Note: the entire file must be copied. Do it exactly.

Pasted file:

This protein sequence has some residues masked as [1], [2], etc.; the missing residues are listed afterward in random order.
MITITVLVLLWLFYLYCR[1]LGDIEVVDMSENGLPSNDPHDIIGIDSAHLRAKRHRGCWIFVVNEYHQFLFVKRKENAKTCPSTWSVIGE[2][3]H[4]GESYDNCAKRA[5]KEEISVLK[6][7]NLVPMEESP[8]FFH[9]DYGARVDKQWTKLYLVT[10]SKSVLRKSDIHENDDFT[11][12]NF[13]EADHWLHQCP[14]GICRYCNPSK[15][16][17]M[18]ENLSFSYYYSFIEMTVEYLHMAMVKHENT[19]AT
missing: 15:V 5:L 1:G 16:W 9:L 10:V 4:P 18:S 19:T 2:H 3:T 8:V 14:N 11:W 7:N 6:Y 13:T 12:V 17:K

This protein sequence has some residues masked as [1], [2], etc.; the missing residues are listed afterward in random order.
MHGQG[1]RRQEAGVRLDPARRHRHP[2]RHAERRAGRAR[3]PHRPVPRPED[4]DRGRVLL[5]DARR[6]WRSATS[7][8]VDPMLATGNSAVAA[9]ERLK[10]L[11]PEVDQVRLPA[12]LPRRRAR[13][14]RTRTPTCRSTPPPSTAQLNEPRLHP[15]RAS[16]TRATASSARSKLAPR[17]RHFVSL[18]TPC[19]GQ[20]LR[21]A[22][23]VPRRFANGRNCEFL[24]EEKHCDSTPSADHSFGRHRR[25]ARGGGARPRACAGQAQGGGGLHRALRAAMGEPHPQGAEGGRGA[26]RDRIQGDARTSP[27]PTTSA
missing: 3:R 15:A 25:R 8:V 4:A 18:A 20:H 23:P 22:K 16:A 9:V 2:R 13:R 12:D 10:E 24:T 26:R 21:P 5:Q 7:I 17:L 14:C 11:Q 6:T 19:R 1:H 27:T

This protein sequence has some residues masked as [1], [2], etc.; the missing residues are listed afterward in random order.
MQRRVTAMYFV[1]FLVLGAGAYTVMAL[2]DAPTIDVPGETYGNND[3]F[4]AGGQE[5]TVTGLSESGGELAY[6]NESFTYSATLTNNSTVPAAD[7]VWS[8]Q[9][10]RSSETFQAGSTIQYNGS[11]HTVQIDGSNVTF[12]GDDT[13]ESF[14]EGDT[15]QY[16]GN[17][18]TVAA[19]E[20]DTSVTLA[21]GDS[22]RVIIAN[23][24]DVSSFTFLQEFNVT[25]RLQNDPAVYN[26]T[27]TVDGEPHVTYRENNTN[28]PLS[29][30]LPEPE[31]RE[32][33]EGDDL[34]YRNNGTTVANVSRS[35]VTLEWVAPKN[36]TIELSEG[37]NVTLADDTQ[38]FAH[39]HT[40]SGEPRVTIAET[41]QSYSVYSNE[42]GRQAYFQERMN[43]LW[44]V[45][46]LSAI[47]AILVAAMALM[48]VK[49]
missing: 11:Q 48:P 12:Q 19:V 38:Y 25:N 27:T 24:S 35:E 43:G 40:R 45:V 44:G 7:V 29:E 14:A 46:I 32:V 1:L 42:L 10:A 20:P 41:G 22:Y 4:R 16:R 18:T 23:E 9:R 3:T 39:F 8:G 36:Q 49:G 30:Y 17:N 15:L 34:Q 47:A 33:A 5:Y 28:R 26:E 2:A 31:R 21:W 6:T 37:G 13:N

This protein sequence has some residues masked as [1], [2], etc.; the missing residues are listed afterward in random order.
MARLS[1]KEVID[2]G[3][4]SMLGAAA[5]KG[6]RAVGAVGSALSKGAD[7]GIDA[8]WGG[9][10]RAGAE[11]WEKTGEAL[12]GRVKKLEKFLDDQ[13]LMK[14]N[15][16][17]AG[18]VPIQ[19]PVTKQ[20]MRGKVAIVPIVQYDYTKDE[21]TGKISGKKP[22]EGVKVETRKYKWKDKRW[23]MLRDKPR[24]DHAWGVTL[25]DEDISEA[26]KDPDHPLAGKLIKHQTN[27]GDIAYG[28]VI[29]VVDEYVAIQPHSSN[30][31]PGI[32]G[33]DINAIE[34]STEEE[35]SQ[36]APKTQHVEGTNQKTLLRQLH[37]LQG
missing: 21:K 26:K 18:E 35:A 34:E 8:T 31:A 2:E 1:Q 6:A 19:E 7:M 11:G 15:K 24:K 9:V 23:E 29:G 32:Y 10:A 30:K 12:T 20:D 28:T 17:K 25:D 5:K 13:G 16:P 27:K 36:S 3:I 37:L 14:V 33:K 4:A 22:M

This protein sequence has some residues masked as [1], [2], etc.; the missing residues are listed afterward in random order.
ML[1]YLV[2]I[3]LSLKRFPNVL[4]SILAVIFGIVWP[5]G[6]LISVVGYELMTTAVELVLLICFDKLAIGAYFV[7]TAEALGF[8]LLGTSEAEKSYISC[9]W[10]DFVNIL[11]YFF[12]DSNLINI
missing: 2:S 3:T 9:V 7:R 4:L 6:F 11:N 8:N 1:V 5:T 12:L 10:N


This protein sequence has some residues masked as [1], [2], etc.; the missing residues are listed afterward in random order.
MITITVLVLLWLFYLYCR[1]LGDIEVVDMSENGLPSNDPHDIIGIDSAHLRAKRHRGCWIFVVNEYHQFLFVKRKENAKTCPSTWSVIGE[2][3]H[4]GESYDNCAKRA[5]KEEISVLK[6][7]NLVPMEESP[8]FFH[9]DYGARVDKQWTKLYLVT[10]SKSVLRKSDIHENDDFT[11][12]NF[13]EADHWLHQCP[14]GICRYCNPSK[15][16][17]M[18]ENLSFSYYYSFIEMTVEYLHMAMVKHENT[19]AT
missing: 15:V 5:L 1:G 16:W 9:L 10:V 4:P 18:S 19:T 2:H 3:T 8:V 14:N 11:W 7:N 6:Y 13:T 12:V 17:K

This protein sequence has some residues masked as [1], [2], etc.; the missing residues are listed afterward in random order.
MHGQG[1]RRQEAGVRLDPARRHRHP[2]RHAERRAGRAR[3]PHRPVPRPED[4]DRGRVLL[5]DARR[6]WRSATS[7][8]VDPMLATGNSAVAA[9]ERLK[10]L[11]PEVDQVRLPA[12]LPRRRAR[13][14]RTRTPTCRSTPPPSTAQLNEPRLHP[15]RAS[16]TRATASSARSKLAPR[17]RHFVSL[18]TPC[19]GQ[20]LR[21]A[22][23]VPRRFANGRNCEFL[24]EEKHCDSTPSADHSFGRHRR[25]ARGGGARPRACAGQAQGGGGLHRALRAAMGEPHPQGAEGGRGA[26]RDRIQGDARTSP[27]PTTSA
missing: 3:R 15:A 25:R 8:V 4:A 18:A 20:H 23:P 22:K 16:A 9:V 2:R 13:R 12:D 10:E 24:T 26:R 21:P 5:Q 7:I 17:L 14:C 11:Q 6:T 19:R 1:H 27:T

This protein sequence has some residues masked as [1], [2], etc.; the missing residues are listed afterward in random order.
MQRRVTAMYFV[1]FLVLGAGAYTVMAL[2]DAPTIDVPGETYGNND[3]F[4]AGGQE[5]TVTGLSESGGELAY[6]NESFTYSATLTNNSTVPAAD[7]VWS[8]Q[9][10]RSSETFQAGSTIQYNGS[11]HTVQIDGSNVTF[12]GDDT[13]ESF[14]EGDT[15]QY[16]GN[17][18]TVAA[19]E[20]DTSVTLA[21]GDS[22]RVIIAN[23][24]DVSSFTFLQEFNVT[25]RLQNDPAVYN[26]T[27]TVDGEPHVTYRENNTN[28]PLS[29][30]LPEPE[31]RE[32][33]EGDDL[34]YRNNGTTVANVSRS[35]VTLEWVAPKN[36]TIELSEG[37]NVTLADDTQ[38]FAH[39]HT[40]SGEPRVTIAET[41]QSYSVYSNE[42]GRQAYFQERMN[43]LW[44]V[45][46]LSAI[47]AILVAAMALM[48]VK[49]
missing: 11:Q 48:P 12:Q 19:V 38:Y 25:N 27:T 24:S 35:E 43:G 40:R 45:V 44:G 7:V 29:E 14:A 46:I 32:V 1:L 42:L 10:A 20:P 41:G 22:Y 4:R 16:R 18:T 23:E 9:R 3:T 39:F 8:G 36:Q 49:G 30:Y 17:N 15:L 34:Q 47:A 33:A 5:Y 28:R 26:E 2:A 31:R 21:W 6:T 37:G 13:N

This protein sequence has some residues masked as [1], [2], etc.; the missing residues are listed afterward in random order.
MARLS[1]KEVID[2]G[3][4]SMLGAAA[5]KG[6]RAVGAVGSALSKGAD[7]GIDA[8]WGG[9][10]RAGAE[11]WEKTGEAL[12]GRVKKLEKFLDDQ[13]LMK[14]N[15][16][17]AG[18]VPIQ[19]PVTKQ[20]MRGKVAIVPIVQYDYTKDE[21]TGKISGKKP[22]EGVKVETRKYKWKDKRW[23]MLRDKPR[24]DHAWGVTL[25]DEDISEA[26]KDPDHPLAGKLIKHQTN[27]GDIAYG[28]VI[29]VVDEYVAIQPHSSN[30][31]PGI[32]G[33]DINAIE[34]STEEE[35]SQ[36]APKTQHVEGTNQKTLLRQLH[37]LQG
missing: 21:K 26:K 18:E 35:A 34:E 8:T 31:A 2:E 1:Q 6:A 19:E 7:M 11:G 15:K 24:K 9:V 23:E 29:G 32:Y 10:A 30:K 12:T 20:D 28:T 17:K 25:D 5:K 13:G 16:P 27:K 36:S 3:I 37:L 14:V 33:K 4:A 22:M

This protein sequence has some residues masked as [1], [2], etc.; the missing residues are listed afterward in random order.
ML[1]YLV[2]I[3]LSLKRFPNVL[4]SILAVIFGIVWP[5]G[6]LISVVGYELMTTAVELVLLICFDKLAIGAYFV[7]TAEALGF[8]LLGTSEAEKSYISC[9]W[10]DFVNIL[11]YFF[12]DSNLINI
missing: 2:S 3:T 9:V 7:R 4:L 6:F 11:N 8:N 1:V 5:T 12:L 10:N